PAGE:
Wild Poliovirus International Spread “Extraordinary” After Near-Eradication of Virus Last Year, WHO Says

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The IHR Emergency Committee of the World Health Organization met last week on the “extraordinary” international spread of wild polioviruses in 2014, and voted unanimously on measures to stem the resurgence of endemic and internationally exported polioviruses, which were thought to have been nearly eradicated in 2013.

In the informational session of the meeting, affected States Parties presented information on developments in their nations, including Afghanistan, Cameroon, Equatorial Guinea, Ethiopia, Israel, Nigeria, Pakistan, Somalia and the Syrian Arab Republic, after which the Committee called the public health risk to thus-far unaffected States an “extraordinary event” and warned that a coordinated international response was essential.

Wild poliovirus was nearly stopped through the transmission season between January to April, 2012, but eradication of the disease may fail if the current situation continues. During 2013, most wild poliovirus cases were spread internationally, and in 2014–during the low transmission season–the virus has already spread from three of the 10 infected States–from Pakistan to Afghanistan, Syria to Iraq, and Cameroon to Equatorial Guinea. These three States pose the highest risk of further exportations as well.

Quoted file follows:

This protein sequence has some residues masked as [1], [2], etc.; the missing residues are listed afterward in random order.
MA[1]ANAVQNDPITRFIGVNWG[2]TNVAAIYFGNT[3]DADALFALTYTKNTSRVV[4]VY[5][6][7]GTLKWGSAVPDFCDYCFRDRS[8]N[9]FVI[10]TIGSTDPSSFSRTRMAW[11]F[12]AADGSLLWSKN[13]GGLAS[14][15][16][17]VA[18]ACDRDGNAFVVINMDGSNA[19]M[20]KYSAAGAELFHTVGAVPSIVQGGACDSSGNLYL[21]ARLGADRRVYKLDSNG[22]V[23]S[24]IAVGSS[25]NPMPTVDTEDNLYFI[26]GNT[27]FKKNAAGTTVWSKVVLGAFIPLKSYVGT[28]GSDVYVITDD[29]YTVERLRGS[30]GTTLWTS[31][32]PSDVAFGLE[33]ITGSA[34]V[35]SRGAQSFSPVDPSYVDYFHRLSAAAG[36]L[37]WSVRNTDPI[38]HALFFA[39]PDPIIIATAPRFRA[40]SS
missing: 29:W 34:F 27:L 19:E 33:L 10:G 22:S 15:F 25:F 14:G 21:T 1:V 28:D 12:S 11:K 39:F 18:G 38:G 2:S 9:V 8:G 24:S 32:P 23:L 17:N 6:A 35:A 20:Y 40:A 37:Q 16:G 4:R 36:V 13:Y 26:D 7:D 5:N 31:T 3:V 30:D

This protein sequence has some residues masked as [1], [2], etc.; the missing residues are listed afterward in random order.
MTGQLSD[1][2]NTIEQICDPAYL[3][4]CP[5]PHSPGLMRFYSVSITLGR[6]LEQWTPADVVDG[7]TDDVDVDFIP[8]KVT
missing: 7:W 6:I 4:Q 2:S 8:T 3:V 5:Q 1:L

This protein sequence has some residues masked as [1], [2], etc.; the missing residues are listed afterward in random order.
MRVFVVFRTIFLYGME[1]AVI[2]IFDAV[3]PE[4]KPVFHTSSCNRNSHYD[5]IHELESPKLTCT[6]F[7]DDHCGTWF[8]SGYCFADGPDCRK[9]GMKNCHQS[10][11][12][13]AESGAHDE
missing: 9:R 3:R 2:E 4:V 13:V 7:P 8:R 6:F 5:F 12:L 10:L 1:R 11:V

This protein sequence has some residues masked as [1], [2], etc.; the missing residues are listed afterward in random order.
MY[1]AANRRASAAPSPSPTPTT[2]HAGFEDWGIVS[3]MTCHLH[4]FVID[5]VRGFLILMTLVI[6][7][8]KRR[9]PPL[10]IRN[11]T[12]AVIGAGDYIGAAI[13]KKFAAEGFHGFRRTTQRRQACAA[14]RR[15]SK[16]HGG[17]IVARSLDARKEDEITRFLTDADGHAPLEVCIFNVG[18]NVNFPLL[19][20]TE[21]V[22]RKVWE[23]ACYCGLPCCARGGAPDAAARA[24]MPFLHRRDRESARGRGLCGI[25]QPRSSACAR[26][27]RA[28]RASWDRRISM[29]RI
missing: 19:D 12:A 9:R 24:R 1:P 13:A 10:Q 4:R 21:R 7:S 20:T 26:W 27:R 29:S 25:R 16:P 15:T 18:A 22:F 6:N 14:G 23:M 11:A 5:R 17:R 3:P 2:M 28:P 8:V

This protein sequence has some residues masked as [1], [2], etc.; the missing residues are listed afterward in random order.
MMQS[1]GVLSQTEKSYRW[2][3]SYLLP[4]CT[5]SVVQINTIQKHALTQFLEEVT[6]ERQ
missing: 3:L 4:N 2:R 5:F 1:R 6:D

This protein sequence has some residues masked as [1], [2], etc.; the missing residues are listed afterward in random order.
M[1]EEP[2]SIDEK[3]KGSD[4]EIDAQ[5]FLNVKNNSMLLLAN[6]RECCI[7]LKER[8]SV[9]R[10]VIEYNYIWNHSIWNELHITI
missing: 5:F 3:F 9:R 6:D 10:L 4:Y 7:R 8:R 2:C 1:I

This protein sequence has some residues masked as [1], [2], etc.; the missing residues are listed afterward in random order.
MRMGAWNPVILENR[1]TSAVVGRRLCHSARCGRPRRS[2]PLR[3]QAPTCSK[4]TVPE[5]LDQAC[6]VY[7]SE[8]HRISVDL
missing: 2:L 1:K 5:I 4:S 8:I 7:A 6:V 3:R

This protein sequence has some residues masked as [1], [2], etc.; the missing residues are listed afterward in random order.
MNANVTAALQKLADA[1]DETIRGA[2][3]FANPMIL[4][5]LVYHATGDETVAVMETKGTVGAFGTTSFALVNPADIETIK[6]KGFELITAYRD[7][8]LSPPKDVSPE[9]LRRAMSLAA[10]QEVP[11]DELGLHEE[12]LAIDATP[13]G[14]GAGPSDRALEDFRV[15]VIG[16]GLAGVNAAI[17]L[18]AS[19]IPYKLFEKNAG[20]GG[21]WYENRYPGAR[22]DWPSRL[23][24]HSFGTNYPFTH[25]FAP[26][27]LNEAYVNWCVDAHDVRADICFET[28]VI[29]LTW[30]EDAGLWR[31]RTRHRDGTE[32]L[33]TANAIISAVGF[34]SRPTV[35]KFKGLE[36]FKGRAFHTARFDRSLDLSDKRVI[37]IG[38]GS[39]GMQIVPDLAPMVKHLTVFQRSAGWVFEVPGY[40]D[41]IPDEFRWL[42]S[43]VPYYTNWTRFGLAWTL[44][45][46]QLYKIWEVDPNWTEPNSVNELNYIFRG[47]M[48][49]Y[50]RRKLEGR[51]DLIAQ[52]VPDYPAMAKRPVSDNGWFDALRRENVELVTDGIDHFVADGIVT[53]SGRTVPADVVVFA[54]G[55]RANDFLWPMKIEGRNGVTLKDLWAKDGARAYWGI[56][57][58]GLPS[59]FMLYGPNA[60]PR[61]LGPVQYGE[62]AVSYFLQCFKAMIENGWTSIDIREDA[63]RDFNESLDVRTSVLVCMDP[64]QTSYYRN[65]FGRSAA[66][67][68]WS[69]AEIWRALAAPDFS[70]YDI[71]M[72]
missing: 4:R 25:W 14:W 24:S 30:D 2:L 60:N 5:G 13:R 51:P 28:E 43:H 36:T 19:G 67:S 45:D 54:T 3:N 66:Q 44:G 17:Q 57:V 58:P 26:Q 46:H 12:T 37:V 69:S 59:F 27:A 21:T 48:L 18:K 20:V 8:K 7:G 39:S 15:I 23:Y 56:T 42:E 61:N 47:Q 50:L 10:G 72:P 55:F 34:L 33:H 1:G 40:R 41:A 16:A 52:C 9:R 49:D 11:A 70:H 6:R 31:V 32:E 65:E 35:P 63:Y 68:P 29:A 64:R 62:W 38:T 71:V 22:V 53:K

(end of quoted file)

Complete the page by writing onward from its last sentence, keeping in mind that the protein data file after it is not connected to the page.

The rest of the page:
Polio is one of the world’s most serious vaccine-preventable diseases. Prevention measures focus largely on oral vaccination and routine immunization. The Committee called for the three highest-risk States to vaccinate all residents and visitors prior to international travel. The Committee encouraged the eight non-exporting States to take similar measures.

The high transmission season for wild poliovirus–between May and June–has already started, and unilateral measures called for at by Committee face the challenge posed by compromised immunization services and high re-infection risks in polio-free but conflict-torn States.

The Committee was requested to reassess the situation in three months.

By Cheryl Bretton